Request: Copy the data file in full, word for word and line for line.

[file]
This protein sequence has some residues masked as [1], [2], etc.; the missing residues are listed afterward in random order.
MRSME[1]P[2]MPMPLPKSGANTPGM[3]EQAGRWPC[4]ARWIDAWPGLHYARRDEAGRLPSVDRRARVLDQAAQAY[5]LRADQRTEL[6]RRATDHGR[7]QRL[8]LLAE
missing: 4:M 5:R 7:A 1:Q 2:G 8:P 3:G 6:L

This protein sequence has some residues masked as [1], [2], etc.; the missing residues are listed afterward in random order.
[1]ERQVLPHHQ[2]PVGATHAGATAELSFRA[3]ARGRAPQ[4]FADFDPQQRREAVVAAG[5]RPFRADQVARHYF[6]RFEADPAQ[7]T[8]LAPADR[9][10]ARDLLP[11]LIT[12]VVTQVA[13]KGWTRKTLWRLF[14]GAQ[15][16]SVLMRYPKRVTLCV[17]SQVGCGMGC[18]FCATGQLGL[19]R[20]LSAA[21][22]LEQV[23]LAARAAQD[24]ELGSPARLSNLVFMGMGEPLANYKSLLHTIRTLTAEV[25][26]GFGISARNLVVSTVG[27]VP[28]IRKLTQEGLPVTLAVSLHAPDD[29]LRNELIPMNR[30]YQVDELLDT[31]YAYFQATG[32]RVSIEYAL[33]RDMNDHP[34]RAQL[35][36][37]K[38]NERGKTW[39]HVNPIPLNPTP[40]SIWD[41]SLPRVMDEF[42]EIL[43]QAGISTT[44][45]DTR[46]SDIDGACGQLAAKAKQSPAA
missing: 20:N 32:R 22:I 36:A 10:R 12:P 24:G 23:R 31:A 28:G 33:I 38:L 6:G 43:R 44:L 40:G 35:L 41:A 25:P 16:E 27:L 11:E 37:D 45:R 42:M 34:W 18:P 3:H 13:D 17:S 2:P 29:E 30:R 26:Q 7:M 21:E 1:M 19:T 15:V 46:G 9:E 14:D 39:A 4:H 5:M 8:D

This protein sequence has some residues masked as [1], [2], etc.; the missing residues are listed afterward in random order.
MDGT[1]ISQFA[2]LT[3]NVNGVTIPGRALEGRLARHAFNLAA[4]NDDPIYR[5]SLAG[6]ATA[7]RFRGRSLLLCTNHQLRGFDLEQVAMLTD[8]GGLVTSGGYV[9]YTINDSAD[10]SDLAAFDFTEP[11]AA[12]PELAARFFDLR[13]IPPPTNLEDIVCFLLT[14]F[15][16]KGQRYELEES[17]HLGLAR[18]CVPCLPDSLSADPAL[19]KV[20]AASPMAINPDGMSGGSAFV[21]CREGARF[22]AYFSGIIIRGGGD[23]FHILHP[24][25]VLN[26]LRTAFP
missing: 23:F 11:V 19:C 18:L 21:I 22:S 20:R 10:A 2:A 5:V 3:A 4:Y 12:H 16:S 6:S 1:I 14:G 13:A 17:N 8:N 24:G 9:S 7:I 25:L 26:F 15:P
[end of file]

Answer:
This protein sequence has some residues masked as [1], [2], etc.; the missing residues are listed afterward in random order.
MRSME[1]P[2]MPMPLPKSGANTPGM[3]EQAGRWPC[4]ARWIDAWPGLHYARRDEAGRLPSVDRRARVLDQAAQAY[5]LRADQRTEL[6]RRATDHGR[7]QRL[8]LLAE
missing: 4:M 5:R 7:A 1:Q 2:G 8:P 3:G 6:L

This protein sequence has some residues masked as [1], [2], etc.; the missing residues are listed afterward in random order.
[1]ERQVLPHHQ[2]PVGATHAGATAELSFRA[3]ARGRAPQ[4]FADFDPQQRREAVVAAG[5]RPFRADQVARHYF[6]RFEADPAQ[7]T[8]LAPADR[9][10]ARDLLP[11]LIT[12]VVTQVA[13]KGWTRKTLWRLF[14]GAQ[15][16]SVLMRYPKRVTLCV[17]SQVGCGMGC[18]FCATGQLGL[19]R[20]LSAA[21][22]LEQV[23]LAARAAQD[24]ELGSPARLSNLVFMGMGEPLANYKSLLHTIRTLTAEV[25][26]GFGISARNLVVSTVG[27]VP[28]IRKLTQEGLPVTLAVSLHAPDD[29]LRNELIPMNR[30]YQVDELLDT[31]YAYFQATG[32]RVSIEYAL[33]RDMNDHP[34]RAQL[35][36][37]K[38]NERGKTW[39]HVNPIPLNPTP[40]SIWD[41]SLPRVMDEF[42]EIL[43]QAGISTT[44][45]DTR[46]SDIDGACGQLAAKAKQSPAA
missing: 20:N 32:R 22:I 36:A 10:R 12:P 24:G 23:R 31:A 28:G 33:I 38:L 6:G 43:R 44:L 40:G 35:L 41:A 25:P 16:E 27:L 11:E 37:D 45:R 42:M 34:W 18:P 3:H 13:D 17:S 2:P 29:E 30:R 26:Q 7:M 21:E 1:M 19:T 15:V 46:G 9:E 14:D 39:A 4:H 5:M 8:D

This protein sequence has some residues masked as [1], [2], etc.; the missing residues are listed afterward in random order.
MDGT[1]ISQFA[2]LT[3]NVNGVTIPGRALEGRLARHAFNLAA[4]NDDPIYR[5]SLAG[6]ATA[7]RFRGRSLLLCTNHQLRGFDLEQVAMLTD[8]GGLVTSGGYV[9]YTINDSAD[10]SDLAAFDFTEP[11]AA[12]PELAARFFDLR[13]IPPPTNLEDIVCFLLT[14]F[15][16]KGQRYELEES[17]HLGLAR[18]CVPCLPDSLSADPAL[19]KV[20]AASPMAINPDGMSGGSAFV[21]CREGARF[22]AYFSGIIIRGGGD[23]FHILHP[24][25]VLN[26]LRTAFP
missing: 23:F 11:V 19:C 18:L 21:I 22:S 20:R 10:A 2:A 5:V 3:A 4:Y 12:H 16:S 6:S 1:I 14:G 13:A 17:N 8:N 24:G 9:S 7:I 25:L 26:F 15:P